Normally comes from 2 region of China - ZhangZhou and YongChun. They are usually called Lokam here in Malaysia. Cant seems to find the Teo Chew or Chiu Chao Mandarin information.

Dont know what else to write here and the idea here is actually telling how to choose sweet oranges.

Tips to buy mandarin oranges

Look for: Firm and heavy oranges with fresh, bright-looking skin which is reasonably smooth for the variety

Avoid: Light-weight oranges, which are likely to lack flesh content and juice. Very rough skin texture indicates abnormally thick skin and less flesh. Dull, dry skin and spongy texture indicate aging and deteriorated eating quality. Also avoid decay -- shown by cuts or skin punctures, soft spots on the surface, and discolored, weakened areas of skin around the stem end or button.

Sizes

To be categorized by its cross section diameters

a) 65 – 70mm Small b) 70 – 75mm Medium c) 75 – 80 mm Large d) 85 – 90mm Xtra Large

















See the crinkle skin( is it called the crown ??) on top of the oranges. As per elders, this indicate the orange is sweet. True ? Try them out and see.















This indicates a so so orange. I still dont know whether it is true. Chuckle















Various shape and sizes of oranges from the same ZhangZhou orange that comes in a carton.
















The blesmishes on the skin doesnt affect the taste. Indeed they said, it will be a sweeter orange than most. Anyone wants to try and let us know ?


















The Satsuma Mandarin - supposedly the sweetest mandarin orange around. Look at the crown. High, eh ?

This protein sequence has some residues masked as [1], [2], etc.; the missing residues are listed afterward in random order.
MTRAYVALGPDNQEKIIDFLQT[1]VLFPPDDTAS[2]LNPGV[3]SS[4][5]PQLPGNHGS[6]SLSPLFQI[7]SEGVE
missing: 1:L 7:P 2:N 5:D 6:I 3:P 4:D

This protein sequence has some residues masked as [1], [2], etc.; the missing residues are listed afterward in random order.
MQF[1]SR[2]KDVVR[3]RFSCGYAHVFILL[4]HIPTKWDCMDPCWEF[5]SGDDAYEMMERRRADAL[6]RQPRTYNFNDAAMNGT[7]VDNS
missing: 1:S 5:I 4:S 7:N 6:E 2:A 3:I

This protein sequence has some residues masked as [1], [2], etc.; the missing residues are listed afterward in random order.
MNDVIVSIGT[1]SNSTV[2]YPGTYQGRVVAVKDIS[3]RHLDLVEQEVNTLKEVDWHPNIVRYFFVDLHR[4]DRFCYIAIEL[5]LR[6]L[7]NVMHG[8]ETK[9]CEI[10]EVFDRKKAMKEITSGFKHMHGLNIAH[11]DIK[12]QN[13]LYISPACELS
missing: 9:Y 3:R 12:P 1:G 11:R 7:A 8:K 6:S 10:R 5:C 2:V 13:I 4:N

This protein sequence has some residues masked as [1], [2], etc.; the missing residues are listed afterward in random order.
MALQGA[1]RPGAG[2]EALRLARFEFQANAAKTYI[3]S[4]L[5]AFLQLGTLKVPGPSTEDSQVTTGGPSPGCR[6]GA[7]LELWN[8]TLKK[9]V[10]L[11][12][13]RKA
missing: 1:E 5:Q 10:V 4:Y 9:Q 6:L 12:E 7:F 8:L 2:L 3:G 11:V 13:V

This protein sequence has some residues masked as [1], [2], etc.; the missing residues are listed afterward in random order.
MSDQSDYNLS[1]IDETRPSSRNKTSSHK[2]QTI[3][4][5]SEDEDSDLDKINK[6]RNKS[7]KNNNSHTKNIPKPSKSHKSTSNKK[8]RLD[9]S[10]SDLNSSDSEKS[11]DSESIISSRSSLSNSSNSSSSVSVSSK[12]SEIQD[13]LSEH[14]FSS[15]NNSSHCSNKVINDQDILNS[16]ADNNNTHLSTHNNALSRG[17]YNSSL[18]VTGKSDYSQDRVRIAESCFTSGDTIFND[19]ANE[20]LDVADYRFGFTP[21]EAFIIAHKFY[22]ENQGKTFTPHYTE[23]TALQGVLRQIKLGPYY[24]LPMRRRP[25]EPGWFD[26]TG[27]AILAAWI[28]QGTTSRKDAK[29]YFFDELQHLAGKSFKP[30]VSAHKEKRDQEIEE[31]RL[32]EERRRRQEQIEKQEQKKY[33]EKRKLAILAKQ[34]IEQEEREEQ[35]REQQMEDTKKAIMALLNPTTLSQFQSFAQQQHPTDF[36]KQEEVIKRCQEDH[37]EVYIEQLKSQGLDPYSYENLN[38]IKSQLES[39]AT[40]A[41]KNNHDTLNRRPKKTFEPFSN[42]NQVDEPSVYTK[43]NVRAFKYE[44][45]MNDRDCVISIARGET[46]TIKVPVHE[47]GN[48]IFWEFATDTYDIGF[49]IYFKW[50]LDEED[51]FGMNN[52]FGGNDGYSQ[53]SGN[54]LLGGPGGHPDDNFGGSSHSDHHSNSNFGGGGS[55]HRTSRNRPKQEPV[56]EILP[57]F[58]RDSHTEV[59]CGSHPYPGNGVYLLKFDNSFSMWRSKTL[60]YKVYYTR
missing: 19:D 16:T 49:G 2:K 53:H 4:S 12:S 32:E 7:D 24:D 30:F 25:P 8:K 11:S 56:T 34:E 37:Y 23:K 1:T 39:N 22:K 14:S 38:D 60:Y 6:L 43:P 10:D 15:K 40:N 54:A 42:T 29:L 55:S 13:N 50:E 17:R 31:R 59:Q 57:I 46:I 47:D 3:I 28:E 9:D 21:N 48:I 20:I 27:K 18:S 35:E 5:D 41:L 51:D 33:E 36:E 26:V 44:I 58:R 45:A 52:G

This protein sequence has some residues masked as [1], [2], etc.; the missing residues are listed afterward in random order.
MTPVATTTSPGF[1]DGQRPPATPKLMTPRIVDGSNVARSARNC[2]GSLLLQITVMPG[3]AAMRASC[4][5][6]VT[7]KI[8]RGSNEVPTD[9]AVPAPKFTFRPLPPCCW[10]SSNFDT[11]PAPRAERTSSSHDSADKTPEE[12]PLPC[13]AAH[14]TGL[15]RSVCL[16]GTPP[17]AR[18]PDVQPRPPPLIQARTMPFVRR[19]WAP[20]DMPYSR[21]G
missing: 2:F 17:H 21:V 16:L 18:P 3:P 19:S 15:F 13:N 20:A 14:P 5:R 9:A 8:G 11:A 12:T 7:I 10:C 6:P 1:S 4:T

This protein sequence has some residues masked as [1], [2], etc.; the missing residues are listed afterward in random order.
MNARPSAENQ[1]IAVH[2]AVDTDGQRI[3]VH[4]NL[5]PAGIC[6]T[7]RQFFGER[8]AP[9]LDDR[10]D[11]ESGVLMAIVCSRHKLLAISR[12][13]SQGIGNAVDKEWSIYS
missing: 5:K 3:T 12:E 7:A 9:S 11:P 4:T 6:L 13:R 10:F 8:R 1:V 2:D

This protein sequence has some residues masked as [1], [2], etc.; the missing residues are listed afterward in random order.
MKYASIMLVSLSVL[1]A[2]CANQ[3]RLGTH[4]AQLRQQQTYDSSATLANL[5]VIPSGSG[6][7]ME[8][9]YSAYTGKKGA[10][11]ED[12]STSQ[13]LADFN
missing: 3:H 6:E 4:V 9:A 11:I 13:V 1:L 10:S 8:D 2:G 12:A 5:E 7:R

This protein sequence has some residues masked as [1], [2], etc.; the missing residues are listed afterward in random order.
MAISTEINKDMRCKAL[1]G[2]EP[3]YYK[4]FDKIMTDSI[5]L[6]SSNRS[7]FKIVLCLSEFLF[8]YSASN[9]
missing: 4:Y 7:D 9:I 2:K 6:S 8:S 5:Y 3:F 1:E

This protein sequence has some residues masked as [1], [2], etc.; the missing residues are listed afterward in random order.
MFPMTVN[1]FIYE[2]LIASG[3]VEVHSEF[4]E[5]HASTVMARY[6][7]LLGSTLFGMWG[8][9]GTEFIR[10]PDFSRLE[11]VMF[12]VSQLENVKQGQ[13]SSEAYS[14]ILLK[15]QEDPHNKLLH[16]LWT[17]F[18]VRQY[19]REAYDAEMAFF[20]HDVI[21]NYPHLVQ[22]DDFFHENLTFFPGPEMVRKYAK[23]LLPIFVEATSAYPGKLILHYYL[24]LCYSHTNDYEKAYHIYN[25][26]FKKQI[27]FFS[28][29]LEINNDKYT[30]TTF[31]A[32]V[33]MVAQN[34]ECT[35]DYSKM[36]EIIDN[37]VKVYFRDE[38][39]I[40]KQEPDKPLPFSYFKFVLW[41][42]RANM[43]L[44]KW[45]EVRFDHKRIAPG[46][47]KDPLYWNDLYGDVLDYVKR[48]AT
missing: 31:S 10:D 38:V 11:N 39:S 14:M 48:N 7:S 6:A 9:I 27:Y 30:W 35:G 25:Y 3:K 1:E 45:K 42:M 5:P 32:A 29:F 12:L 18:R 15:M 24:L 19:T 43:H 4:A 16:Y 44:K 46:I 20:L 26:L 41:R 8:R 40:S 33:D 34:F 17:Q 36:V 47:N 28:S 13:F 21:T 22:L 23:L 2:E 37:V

Cheers !

10 comments:

boo_licious said...

Thanks for the tips - will use it when I need to stock up. On the first day of CNY, I brought mandarin oranges to my cousin's open hse and gave my aunties and cousins - went with 20 big ones, came back with 6 small ones! So far, the nice ones I have had are the Taiwan Lokam and the tangerines.

fooDcrazEE said...

hehehehe! The Taiwan lokam is sweet, Love them. ate 2 and i got sore throat till now. 4 days now. Terrible.

Steamboat is easier , no cooking required and less dish washing. abundanace leftover that my lil sis though she's 26 now - chuckle had been eating for the last 3 days.

She loves steamboat though

NKW said...

nice oranges..
happy chinese new year!

slurp! said...

interesting writeup on the "kum" :)
I mostly wanted to do similar writeup. but due to lack of time, work, preparations keeping me too busy to do this.

I mostly buy Pakistan Kinno nowadays. There are sweet, juicy & easy to peel. they have nice & smooth skin as well. the downside is that they don't keep well for long and have to be refrigrated.

fooDcrazEE said...

u too NKW

Slurp, pakistan kinno ? er...dont really know it. In fact, i didnt even really know what i wanted to post. Did some research ask around and sort of a haphazard write up.

Daddy Nick said...

which type of tangerines are these?

Pic1 and Pic2

Eternity said...

i can't seem to differentiate them. they're confusing me now with ponkam, lokam, teow chew kam... i just gasak any kam! :D

fooDcrazEE said...

lolz

Primrose said...

Wah, never knew the "kam" had such a long story wor. Last year I was sick and so I didn't manage to eat any kams. This year coughing again and didn't get to eat much either. *pouts* So sad...

fooDcrazEE said...

Daddy nick, i really dont know. Thanx for dropping by.

Fran, drink more plain water. Eat less all those baked and fried goods. Forget about the mandarin orange. Maybe u can take one if you stop all those naked and fried goods.